John Paulsen of 4For4 Fantasy Football predicts missed time for Lynch:
Prospective Lynch owners should expect two to four missed games when putting together their teams. Age 31 running backs tend to miss an extra game when compared to their more youthful counterparts and Lynch’s injury struggles in 2015 aren’t particularly encouraging. But when he plays, he should carry the load (14-16 carries per game, a bit more than what Latavius Murray saw in his 13 relatively healthy games). Double-digit touchdowns are a distinct possibility, given the quality of Oakland’s offense and Lynch’s ability to punch it into the end zone.
Dynasty League Football writer Ryan McDowell believes it’s time to cash out on Lynch in dynasty formats:
Much like Gillislee, little has changed over the past month for the Lynch, the presumed Raiders starting back. His continued rise in dynasty value is simply due to more and more fantasy players coming around to the idea that he can have a productive 2017 campaign after a year away from the game. Whether that is true or not remains to be seen, and will depend greatly on Lynch’s ability to stay on the field. Also like Gillislee, Lynch has now climbed into the top 100 players, making drafting him a riskier proposition. As the hype continues to grow in the seasonal fantasy community, expect that to impact Lynch’s value in long-term leagues as well, making him another sell-high option.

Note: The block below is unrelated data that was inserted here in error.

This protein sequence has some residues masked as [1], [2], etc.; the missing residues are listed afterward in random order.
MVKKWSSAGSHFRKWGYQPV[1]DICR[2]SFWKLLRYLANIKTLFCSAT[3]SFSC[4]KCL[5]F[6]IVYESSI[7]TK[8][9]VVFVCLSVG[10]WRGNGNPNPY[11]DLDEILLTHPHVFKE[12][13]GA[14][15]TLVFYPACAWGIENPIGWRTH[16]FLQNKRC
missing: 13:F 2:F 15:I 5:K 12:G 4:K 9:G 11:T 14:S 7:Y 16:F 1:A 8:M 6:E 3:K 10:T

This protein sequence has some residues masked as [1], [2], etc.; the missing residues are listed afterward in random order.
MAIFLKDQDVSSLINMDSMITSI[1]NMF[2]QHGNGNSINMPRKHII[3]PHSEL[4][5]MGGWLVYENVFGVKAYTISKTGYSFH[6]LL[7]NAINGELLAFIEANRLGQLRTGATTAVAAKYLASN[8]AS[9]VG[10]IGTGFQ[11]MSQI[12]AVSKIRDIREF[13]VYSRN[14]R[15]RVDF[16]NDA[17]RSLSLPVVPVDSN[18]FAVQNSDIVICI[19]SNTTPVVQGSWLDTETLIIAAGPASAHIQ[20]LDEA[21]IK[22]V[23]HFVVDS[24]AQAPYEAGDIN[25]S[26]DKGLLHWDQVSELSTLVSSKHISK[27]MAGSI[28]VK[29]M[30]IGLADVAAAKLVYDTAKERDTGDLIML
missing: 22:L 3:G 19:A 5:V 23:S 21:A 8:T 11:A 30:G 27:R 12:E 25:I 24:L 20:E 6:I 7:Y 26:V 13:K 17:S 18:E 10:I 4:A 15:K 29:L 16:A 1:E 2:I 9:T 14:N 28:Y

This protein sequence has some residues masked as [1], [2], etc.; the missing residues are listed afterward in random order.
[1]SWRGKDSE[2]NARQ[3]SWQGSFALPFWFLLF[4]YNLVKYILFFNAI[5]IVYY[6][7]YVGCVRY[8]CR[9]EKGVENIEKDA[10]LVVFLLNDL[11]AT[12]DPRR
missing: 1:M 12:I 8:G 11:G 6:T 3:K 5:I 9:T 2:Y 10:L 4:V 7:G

Jason Lisk of the Big Lead maintains that Lynch is being overrated:
“Lynch’s path to success is probably as a TD vulture in the Jerome Bettis at the end of his career mold. But it’s a high price to pay right now to hope for Beast Mode from years ago.”